Without a concrete specification of what input you expect (and how the input might vary) it is not possible to give a solution. If you give that specification then, maybe, someone will offer a solution (which might or might not involve using sscanf()). Without that specification, you're essentially asking for a general solution where none exists.
    Right 98% of the time, and don't care about the other 3%.

  5. #5
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    Quote Originally Posted by ak47 View Post
    however sscanf() is only useful if i know the exact contents of the buffer array.In many real time situations i may not know the exact contents of that buffer array,all i do know that it will contain only one number(int) every time
    Can you give examples of what you mean by "it will contain only one number every time". When you use fgets, you read an entire line. When you use sscanf you can get integers or whatever else from that line. It doesn't matter what the "index position" of where the integers appear on that line.

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    Let me give you an example of the buffer array.
    Code:
    buffer_array[] = "operation1 error code NULL  \n operation2 error code 10 \n operation3 error code STOP";
    or
    buffer_array[] = "operation1 error code 8 \n operation2 error code STOP \n operation3 error code STOP";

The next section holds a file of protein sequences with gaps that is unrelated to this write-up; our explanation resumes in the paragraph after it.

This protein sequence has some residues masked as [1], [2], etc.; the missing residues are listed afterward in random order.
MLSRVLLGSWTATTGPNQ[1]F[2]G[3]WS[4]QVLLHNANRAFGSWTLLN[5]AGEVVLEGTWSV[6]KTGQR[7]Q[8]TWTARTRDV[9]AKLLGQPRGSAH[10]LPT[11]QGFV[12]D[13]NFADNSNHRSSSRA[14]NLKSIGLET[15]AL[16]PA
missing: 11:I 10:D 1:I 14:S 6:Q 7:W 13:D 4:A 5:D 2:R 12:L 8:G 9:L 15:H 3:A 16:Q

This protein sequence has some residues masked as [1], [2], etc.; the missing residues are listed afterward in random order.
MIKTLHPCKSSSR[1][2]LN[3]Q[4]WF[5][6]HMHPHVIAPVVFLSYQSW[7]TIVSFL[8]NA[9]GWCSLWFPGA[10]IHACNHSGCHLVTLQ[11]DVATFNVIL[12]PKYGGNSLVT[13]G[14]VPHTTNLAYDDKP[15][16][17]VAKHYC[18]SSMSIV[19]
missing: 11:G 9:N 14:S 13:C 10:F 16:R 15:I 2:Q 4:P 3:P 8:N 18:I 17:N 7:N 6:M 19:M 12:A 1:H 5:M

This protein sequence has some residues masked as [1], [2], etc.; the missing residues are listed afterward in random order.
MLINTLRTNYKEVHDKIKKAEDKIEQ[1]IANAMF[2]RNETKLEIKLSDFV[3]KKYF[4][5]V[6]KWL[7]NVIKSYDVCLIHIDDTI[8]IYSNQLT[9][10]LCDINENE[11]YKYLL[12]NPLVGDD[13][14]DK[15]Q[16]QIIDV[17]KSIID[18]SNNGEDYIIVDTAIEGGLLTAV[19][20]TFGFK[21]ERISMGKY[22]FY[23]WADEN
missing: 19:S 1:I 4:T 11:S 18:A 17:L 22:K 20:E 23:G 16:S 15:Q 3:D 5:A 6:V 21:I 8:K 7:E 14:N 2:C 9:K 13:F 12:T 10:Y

or 
    buffer_array[] = "operation1 error code NULL \n operation2 error code NULL \n operation3 error code 8";
    I simply cannot use
    Code:
    int a = 0;
    sscanf(buffer_array,"%d",&a);
    The above is valid if buffer_array starts with a number.

    Please help.

  7. #7
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    All sorts of ways, but a single sscanf() call won't be an effective solution, since the buffer_array is not a fixed format.

    One way of skinning this cat is;
    Code:
    #include <string.h>
    #include <stdio.h>
    
    const char *step_over(const char *buffer_array, const char *substring)
    {
         buffer_array = strstr(buffer_array, substring);
         if (buffer_array)
         {
              buffer_array += strlen(substring);
              if (!*buffer_array) buffer_array = NULL;
         }
         return buffer_array;
    }
    
    int extract_int(const char *buffer_array)
    {
        //   assume buffer_array is not NULL and contains a zero terminated string (e.g. a string literal)
        do
        {
             int a;
             buffer_array = step_over(buffer_array, "error code ");
             if (buffer_array && sscanf(buffer_array, "%d", &a) == 1) return a;      /* we have found an int immediately following the string "error code " */
       } while (buffer_array && *buffer_array);
    
       return 0;    /*  integral value of interest not found  */
    }
    I am assuming you're happy to discard the strings like "NULL" and "STOP". Note this code also ignores other extraneous digits (e.g. the '1' in "operation1").


    Incidentally, if you are using fgets() to read your data, you will not typically be passing byte arrays in the format you describe. fgets() extracts only one line at a time (or a partial string if the buffer is insufficient). It does not pass strings containing multiple carriage returns. The code could be made simpler by assuming no more than a single line is passed (but would also need to cope with partial lines).
    Right 98% of the time, and don't care about the other 3%.